Mike Klis of the Denver Post writes that in the Seattle Seahawks’ acquisition of restricted free agent quarterback Charlie Whitehurst from the San Diego Chargers, the Denver Broncos have an answer to their Brandon Marshall problem: Sign him, and trade him to Seattle.
The Seahawks are interested in Marshall, but not enough to where they’ll sign him to an offer sheet and surrender the 6th overall pick of the 2010 NFL Draft. ESPN’s Adam Schefter and Michael Lombardi of the National Football Post/NFL Network have reported that the Broncos won’t take less than that 6th overall pick for Marshall, but based on the Broncos’ decision to not tender him at the highest possible draft compensation level, Denver is and always has been willing to negotiate compensation for Marshall.
Klis suggests that Marshall won’t sign the tender until he’s assured that he’s being traded, and that the Broncos could take the second of Seattle’s two first-round picks for Marshall, or could even take Seattle’s second-round pick (now the 60th pick overall) and one of the Seahawks’ two fourth-round picks for Marshall.
Another trade possibility is the Seahawks packaging their two restricted free agent interior offensive linemen, together, or separately along with a draft pick, for Marshall.
With the release of Casey Wiegmann, the Broncos are down to Dustin Fry, a 26-year old who has yet to start an NFL game, at center. Seahawks restricted free agent center/guard Chris Spencer’s future in Seattle is at guard, but the Broncos may view him as a starting center. Seattle tendered Spencer, the team’s first-round pick in 2005, at the “original round” level, but would likely accept a second-round pick for him. Adding a fourth-round pick may be enough to pry Marshall from Denver.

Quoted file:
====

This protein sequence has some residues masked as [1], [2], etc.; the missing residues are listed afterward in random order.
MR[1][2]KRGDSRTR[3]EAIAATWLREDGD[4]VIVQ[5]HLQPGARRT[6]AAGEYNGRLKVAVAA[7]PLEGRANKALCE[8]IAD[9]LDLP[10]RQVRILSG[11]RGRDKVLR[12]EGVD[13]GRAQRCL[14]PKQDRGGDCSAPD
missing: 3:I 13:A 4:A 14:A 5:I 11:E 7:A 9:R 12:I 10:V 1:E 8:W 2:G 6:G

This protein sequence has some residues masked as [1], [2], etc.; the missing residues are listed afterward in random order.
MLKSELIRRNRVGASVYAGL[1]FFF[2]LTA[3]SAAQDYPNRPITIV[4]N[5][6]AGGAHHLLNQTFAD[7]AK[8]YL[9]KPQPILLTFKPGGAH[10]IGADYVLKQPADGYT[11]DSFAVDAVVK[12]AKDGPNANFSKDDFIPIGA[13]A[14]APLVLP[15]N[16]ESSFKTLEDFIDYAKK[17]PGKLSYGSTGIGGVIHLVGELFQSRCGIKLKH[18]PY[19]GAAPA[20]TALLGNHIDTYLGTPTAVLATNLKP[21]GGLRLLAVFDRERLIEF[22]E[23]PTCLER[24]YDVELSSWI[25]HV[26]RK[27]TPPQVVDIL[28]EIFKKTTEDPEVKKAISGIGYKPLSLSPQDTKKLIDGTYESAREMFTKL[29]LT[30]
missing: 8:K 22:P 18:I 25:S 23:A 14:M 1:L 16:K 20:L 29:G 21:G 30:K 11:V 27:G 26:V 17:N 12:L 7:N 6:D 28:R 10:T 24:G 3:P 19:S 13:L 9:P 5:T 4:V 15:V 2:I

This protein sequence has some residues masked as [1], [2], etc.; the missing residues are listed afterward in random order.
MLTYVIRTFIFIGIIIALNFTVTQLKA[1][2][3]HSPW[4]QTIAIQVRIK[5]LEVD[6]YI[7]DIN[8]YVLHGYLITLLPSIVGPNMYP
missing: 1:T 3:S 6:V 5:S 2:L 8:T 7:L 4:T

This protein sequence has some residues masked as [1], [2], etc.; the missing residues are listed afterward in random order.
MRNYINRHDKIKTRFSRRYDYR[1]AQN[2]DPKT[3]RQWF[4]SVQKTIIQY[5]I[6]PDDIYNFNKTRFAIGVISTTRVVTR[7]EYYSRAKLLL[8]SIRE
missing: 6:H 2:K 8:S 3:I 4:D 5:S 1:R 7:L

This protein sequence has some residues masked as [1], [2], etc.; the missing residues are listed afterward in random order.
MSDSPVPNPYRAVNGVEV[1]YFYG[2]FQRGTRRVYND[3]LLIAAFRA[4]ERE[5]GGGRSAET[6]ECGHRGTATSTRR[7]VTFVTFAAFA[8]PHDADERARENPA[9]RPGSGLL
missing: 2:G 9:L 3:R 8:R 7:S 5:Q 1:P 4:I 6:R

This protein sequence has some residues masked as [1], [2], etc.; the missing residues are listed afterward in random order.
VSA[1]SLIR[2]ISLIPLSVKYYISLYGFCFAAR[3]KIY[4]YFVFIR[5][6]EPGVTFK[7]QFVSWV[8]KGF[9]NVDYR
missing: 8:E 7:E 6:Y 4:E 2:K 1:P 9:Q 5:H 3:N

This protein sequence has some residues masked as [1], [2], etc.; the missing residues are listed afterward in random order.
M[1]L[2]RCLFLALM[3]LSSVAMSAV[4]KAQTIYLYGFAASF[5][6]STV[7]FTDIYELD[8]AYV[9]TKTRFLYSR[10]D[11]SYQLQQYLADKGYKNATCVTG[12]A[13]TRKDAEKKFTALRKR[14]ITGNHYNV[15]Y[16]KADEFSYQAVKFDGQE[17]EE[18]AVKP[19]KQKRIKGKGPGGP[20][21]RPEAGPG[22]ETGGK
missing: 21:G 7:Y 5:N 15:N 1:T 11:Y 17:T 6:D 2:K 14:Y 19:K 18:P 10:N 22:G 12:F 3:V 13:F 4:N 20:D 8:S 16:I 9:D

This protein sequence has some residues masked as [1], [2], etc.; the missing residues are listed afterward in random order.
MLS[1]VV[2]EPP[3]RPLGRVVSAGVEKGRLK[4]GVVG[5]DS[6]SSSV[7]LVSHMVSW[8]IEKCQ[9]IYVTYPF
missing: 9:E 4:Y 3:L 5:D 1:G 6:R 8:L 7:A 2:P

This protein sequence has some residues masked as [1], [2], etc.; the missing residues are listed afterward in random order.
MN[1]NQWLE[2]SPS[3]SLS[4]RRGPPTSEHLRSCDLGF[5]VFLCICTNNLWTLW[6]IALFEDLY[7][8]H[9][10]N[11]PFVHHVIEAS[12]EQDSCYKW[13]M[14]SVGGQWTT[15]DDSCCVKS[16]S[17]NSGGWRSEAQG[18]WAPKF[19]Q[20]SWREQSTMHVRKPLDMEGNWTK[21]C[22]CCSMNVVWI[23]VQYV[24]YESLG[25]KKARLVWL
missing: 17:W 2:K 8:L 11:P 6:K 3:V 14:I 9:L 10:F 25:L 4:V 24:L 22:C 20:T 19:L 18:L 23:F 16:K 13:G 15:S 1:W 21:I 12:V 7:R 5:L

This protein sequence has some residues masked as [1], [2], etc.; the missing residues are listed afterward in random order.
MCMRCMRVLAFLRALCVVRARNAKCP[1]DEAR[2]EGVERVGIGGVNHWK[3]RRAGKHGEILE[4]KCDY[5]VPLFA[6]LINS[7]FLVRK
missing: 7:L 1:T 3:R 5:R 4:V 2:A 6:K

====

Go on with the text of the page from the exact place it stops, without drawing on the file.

In addition to needing an experienced center, the Broncos lack depth at guard.
Rob Sims, a restricted free agent guard who the Seahawks tendered at the “original round” level (4th round compensation), has been told to stay away from the team’s off-season workout program as they try to locate a trade partner. Sims is big, strong, and athletic, and could be a fit in Josh McDaniels’ hybrid “Zone/Power” blocking scheme. With a 2010 draft class light on quality interior offensive linemen, Denver may view Sims as an appealing alternative to a fourth-round draft choice, and along with Seattle’s second-round pick, may be enough to get a deal done for Marshall.
Where would that leave the Seahawks’ interior offensive line?
One of Seattle’s two first-round picks will presumably be spent on a left tackle, freeing up either Ray Willis or Sean Locklear to man one of the guard spots. The Seahawks also expressed interest in veteran free agent guards Ben Hamilton and Chester Pitts, two players who have played left guard for Seahawks offensive line coach Alex Gibbs. If the Seahawks are indeed starting a rookie (Russell Okung, Trent Williams, Bryan Bulaga) at left tackle, Hamilton and Pitts would be ideal, short-term candidates to play between rookie tackle and second-year center Max Unger.
And for as much as former general manager Tim Ruskell ignored the tackle position, he did stockpile the guard position. The Seahawks have Mansfield Wrotto, Trevor Canfield, Mike Gibson, and Steve Vallos for Gibbs, Art Valero, and Luke Butkus to work with.